The Woman

Calculatedly ugly and undeservedly controversial.

With:
With: Pollyanna McIntosh, Sean Bridgers, Lauren Ashley Carter, Angela Bettis, Zach Rand, Carlee Baker, Brandon Gerald Fuller.

Calculatedly ugly and undeservedly controversial, “The Woman” is an exercise in extreme horror, albeit one as lacking in scares as it is devoid of wit, flair and thematic focus. Happening upon a feral woman (Pollyanna McIntosh) in the woods, a sociopathic court officer (Sean Bridgers) captures her and, under the guise of civilizing the savage, chains her from head to toe in the cellar of the farmhouse he shares with his psychologically damaged wife (Angela Bettis) and kids. Director Lucky McKee (“May”) relies on piercing soundtrack noises and unimaginatively lensed gore in a failed bid to get the viewer’s goat.

Forced to wear a dress, McIntosh’s dark-eyed wild woman learns to say “please” and “thank you” while obviously plotting to break her shackles and wreak bloody revenge on her captors. The script by McKee and Jack Ketchum seems to want to critique the American nuclear family, but there’s nothing remotely satiric in it. Boredom sets in at the halfway point, as the movie grinds its way to a predictable conclusion. At Sundance, McKee’s film was preceded by “¡Mi Burro!,” Zach Passero’s seven-minute work of sick and twisted animation.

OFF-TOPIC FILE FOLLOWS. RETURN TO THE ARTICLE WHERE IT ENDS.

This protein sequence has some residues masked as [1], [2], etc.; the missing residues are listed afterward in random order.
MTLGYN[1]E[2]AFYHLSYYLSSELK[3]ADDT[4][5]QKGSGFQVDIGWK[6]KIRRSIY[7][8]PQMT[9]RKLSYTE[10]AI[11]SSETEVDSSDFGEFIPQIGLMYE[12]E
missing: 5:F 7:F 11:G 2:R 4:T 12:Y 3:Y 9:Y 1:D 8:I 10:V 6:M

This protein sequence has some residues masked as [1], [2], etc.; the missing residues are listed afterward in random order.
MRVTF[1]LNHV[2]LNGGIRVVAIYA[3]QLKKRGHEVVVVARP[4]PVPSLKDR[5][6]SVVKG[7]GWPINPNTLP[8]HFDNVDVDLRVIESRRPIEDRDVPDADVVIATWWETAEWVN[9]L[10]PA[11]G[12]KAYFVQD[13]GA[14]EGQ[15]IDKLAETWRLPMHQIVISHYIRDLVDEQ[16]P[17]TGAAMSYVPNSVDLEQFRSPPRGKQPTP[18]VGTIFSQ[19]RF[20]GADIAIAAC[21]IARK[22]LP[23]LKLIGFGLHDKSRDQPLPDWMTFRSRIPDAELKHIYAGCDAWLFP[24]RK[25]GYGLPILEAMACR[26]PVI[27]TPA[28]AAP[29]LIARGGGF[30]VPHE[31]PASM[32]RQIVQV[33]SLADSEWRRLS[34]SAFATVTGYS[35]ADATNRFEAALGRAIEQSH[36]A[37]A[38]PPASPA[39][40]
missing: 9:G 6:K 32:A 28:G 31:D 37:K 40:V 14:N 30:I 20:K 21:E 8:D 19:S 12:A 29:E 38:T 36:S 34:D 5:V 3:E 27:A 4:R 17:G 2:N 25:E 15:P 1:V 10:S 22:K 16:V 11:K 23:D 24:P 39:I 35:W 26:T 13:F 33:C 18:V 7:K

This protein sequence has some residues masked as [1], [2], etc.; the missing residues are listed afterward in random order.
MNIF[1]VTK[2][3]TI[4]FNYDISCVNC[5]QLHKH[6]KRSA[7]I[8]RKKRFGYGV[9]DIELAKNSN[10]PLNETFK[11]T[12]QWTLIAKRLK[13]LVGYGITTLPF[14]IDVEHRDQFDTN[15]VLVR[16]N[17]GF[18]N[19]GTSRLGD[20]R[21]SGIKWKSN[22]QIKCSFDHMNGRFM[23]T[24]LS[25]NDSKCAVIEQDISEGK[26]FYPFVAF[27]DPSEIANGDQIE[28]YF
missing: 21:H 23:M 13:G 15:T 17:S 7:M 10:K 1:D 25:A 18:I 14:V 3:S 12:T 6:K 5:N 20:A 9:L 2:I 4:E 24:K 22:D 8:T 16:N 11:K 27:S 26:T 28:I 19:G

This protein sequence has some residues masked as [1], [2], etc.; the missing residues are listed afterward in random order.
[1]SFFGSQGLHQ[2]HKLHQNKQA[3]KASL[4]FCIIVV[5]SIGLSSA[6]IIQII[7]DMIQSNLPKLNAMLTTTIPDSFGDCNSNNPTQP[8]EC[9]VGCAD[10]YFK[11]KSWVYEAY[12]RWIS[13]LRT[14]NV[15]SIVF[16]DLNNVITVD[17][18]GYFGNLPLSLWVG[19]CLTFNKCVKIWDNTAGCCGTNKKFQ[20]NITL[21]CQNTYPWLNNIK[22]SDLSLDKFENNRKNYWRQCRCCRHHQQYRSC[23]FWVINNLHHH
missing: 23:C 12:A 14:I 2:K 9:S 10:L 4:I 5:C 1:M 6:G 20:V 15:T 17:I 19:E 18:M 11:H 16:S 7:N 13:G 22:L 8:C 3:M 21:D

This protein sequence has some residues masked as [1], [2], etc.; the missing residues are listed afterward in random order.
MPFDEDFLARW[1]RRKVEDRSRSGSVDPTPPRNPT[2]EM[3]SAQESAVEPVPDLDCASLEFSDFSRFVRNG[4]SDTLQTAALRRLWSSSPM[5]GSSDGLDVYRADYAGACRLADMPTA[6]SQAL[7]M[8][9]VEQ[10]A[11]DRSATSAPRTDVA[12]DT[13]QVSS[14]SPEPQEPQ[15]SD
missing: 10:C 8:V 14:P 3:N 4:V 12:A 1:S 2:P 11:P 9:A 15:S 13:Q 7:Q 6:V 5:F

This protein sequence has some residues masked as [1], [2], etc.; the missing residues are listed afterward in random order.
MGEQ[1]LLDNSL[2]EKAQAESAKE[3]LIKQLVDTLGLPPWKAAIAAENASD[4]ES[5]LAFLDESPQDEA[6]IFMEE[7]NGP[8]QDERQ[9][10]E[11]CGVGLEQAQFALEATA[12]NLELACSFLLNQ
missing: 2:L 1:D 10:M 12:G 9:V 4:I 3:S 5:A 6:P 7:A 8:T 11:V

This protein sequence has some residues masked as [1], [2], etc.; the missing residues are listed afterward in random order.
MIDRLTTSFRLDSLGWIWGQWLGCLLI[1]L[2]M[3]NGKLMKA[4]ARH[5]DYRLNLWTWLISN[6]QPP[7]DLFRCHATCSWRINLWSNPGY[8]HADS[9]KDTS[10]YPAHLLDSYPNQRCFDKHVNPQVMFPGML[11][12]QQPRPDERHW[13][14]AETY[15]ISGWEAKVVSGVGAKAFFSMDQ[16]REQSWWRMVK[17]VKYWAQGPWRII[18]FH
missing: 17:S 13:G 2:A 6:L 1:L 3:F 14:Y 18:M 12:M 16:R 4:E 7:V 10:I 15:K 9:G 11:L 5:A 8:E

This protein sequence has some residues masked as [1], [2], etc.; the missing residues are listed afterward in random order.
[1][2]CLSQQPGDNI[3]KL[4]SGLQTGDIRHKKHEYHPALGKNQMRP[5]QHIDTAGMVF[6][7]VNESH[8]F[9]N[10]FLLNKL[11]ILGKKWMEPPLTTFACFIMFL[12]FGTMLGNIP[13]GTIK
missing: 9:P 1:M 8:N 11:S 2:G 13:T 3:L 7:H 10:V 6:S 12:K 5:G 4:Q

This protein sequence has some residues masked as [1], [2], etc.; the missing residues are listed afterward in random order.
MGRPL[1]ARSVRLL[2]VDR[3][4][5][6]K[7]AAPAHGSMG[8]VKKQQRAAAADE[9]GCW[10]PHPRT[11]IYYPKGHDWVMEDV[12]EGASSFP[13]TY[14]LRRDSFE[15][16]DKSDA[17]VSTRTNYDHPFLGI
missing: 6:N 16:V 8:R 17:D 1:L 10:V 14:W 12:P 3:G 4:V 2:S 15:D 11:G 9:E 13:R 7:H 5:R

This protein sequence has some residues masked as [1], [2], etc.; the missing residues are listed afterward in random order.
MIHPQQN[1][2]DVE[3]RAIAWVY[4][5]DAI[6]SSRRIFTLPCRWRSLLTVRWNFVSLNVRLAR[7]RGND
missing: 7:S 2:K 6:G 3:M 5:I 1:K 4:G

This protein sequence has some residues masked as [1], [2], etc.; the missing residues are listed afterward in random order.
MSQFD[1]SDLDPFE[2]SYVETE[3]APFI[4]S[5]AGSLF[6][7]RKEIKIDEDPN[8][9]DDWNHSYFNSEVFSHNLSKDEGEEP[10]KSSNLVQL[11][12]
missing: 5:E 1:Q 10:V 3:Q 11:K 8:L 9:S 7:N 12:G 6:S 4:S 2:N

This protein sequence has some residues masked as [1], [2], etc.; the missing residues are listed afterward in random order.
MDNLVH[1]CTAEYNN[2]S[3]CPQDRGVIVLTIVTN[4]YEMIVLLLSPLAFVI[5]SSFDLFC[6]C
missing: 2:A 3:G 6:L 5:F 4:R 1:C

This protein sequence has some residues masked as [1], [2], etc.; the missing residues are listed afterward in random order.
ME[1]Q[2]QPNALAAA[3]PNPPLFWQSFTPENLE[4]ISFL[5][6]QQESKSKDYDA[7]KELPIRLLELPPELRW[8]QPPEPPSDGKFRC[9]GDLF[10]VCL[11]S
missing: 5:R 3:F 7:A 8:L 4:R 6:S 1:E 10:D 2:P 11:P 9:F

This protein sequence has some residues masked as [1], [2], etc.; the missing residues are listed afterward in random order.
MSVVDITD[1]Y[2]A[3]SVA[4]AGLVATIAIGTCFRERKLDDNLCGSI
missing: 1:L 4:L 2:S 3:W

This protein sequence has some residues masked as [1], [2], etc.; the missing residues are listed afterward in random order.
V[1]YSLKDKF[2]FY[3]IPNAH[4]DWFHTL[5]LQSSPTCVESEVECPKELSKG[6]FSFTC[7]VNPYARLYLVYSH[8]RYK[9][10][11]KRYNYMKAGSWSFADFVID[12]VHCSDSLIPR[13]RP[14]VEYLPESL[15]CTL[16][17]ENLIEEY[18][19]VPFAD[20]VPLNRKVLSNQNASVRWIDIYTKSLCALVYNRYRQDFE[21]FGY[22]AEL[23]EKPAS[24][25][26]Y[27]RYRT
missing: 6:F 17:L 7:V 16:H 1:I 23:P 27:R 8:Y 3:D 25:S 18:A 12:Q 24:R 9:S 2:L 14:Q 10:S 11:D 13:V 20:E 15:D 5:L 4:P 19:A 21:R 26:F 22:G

The Woman

Production: A Moderncine production. (International sales: Cinetic Media, New York.) Produced by Robert Tonino, Andrew van den Houten. Executive producers, Frank Olsen, Loren Semmens. Directed by Lucky McKee. Screenplay, Jack Ketchum, McKee, based on their novel.

Crew: Camera (color), Alex Vendler; editor, Zach Passero; music, Sean Spillane; production designer, Krista Gall; art director, Jeff Subik; costume designers, Sandra Alexandre, Michael Bevins. Reviewed at Sundance Film Festival (Park City at Midnight), Jan. 26, 2011. Running time: 102 MIN.

With: With: Pollyanna McIntosh, Sean Bridgers, Lauren Ashley Carter, Angela Bettis, Zach Rand, Carlee Baker, Brandon Gerald Fuller.

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